5-Second Rule Reality: 93% of Shoes Contain Fecal Matter

Is there any scientific weight to the “five-second rule,” which states that if you pick up food that you drop on the floor within five seconds, it is still safe to eat? Not really.

While it is true that more bacteria will grow on food the longer it is on the floor, harmful bacteria can attach to food the instant it comes into contact with it.

A study performed at the University of Clemson, South Carolina in 2007 examined whether food left on the floor longer would attract more germs. Results revealed that salmonella, along with other harmful bacteria, stayed on tile, carpet and hardwood flooring for up to four weeks.

Dropped food attracted anywhere from hundreds to thousands of bacteria almost instantaneously. When it was left on the floor for a minute, the amount of bacteria on the food increased tenfold.

In 2003, during an internship at the University of Illinois, high school student Jillian Clark proved that food picked up E. coli bacteria the second it came in contact with a contaminated surface. She also found that women were more likely than men to eat food that was dropped on the floor.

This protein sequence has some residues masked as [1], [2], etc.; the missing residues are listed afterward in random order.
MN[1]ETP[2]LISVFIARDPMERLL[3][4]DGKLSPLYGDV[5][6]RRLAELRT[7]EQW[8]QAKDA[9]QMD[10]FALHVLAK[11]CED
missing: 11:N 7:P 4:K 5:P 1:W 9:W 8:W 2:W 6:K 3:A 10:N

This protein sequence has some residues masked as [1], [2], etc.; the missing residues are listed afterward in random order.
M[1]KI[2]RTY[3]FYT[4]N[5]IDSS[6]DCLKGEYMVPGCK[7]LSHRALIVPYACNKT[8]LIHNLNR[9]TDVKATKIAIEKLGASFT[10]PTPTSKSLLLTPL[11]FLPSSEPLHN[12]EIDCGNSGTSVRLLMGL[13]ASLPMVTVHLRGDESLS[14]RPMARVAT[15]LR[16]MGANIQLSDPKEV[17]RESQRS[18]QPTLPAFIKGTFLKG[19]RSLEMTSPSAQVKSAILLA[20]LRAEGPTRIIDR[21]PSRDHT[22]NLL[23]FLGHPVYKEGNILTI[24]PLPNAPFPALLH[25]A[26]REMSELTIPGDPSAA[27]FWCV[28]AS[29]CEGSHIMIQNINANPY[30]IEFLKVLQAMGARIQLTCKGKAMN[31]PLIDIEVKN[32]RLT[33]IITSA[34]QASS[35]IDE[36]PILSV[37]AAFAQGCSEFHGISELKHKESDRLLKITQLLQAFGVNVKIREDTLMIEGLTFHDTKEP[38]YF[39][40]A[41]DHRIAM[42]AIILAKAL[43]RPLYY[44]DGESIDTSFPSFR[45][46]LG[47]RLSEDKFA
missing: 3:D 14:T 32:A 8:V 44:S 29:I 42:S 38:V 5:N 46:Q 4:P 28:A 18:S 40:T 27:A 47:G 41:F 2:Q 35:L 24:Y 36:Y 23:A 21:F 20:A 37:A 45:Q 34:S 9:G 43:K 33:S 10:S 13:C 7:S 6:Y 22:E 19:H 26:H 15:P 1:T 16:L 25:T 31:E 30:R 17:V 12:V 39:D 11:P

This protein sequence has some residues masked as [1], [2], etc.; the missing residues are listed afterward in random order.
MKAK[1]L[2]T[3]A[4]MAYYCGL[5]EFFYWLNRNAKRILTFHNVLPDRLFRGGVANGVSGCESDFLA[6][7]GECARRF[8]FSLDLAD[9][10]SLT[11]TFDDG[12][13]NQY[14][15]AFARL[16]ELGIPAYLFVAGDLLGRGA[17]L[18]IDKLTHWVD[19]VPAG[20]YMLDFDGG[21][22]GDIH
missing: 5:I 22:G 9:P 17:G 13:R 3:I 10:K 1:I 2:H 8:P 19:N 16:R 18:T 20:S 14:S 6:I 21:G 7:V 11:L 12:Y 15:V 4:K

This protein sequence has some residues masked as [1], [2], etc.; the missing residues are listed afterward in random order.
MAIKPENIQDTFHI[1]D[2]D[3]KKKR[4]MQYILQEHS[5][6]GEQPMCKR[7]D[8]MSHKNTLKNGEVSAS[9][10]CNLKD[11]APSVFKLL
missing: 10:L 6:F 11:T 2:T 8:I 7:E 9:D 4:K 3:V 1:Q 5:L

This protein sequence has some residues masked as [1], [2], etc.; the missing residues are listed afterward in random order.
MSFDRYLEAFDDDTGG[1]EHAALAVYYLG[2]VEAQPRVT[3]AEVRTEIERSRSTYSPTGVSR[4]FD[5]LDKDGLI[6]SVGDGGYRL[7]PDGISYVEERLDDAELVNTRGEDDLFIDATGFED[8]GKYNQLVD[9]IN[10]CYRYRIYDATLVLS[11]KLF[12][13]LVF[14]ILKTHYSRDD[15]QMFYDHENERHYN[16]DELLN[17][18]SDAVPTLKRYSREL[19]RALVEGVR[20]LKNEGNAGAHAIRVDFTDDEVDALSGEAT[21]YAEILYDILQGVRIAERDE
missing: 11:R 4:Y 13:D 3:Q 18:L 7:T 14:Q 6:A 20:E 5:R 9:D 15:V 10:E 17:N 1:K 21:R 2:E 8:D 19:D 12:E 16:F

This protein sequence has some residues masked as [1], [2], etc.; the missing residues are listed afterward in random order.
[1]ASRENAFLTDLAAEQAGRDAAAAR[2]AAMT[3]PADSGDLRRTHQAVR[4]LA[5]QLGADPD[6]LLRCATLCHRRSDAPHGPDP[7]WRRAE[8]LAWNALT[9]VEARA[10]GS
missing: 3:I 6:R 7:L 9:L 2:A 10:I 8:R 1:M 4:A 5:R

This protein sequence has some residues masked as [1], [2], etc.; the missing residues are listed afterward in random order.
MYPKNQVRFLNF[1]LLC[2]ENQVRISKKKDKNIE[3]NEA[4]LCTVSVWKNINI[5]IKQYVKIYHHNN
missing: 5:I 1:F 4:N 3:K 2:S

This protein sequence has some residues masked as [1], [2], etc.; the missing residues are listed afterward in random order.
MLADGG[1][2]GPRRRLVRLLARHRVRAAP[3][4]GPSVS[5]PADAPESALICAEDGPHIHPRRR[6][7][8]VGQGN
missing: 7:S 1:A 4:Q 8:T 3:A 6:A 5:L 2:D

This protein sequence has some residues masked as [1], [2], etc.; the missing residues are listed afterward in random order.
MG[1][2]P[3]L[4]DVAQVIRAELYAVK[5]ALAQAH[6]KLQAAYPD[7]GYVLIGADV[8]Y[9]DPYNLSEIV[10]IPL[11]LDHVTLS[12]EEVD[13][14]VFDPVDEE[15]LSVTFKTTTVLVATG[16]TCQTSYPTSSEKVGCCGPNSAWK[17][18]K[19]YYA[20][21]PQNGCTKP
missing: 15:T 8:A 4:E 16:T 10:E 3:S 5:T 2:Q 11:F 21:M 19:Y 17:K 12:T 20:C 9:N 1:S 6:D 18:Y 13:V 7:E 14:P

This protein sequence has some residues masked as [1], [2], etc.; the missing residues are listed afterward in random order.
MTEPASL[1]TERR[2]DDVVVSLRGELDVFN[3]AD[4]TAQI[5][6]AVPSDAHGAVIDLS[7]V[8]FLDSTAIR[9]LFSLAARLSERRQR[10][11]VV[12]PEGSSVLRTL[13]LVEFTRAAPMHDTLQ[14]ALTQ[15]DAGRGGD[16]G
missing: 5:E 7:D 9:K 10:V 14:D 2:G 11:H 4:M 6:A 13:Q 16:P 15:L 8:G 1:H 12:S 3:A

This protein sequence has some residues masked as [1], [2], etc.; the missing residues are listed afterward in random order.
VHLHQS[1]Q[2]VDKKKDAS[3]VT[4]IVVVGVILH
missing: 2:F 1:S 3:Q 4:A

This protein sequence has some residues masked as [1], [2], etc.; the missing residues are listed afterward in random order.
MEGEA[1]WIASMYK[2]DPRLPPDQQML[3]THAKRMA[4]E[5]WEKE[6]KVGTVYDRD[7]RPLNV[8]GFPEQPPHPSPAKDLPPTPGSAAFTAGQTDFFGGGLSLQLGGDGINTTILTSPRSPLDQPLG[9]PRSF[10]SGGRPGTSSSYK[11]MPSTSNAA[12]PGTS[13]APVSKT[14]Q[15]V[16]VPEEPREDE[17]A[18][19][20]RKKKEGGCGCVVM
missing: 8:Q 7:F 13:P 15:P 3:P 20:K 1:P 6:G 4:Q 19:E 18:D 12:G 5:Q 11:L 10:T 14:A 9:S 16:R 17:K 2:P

Additionally, University of Arizona microbiologist Dr. Charles Gerba discovered through this research that 93 percent of the shoes that he examined contained fecal bacteria. If you wear your shoes in the house, your floor could be a veritable breeding ground for all sorts of bacteria.

So, eating food that has fallen on the floor, even for five seconds or less, is generally not a good idea. If you insist on doing this, make sure that no one wears their shoes in your house, to lower your risk of bacterial infection. Also, keep your floors squeaky clean if you plan to ‘rescue’ dropped food from them.

floor scrubbingFor a simple, natural floor-cleaning solution, a combination of vinegar and warm water does the trick very well. For vinyl flooring, combine one cup of white vinegar with one gallon of warm water, mix in a bucket, and mop.

For hardwood flooring, reduce the amount of white vinegar to half a cup, but still use the same one gallon of warm water. Make sure that the wood does not get too wet, and dry any wet areas with a towel after cleaning.

If you follow these steps, and are a risk-taker, you may be able to save that last bite after all!

-The Alternative Daily


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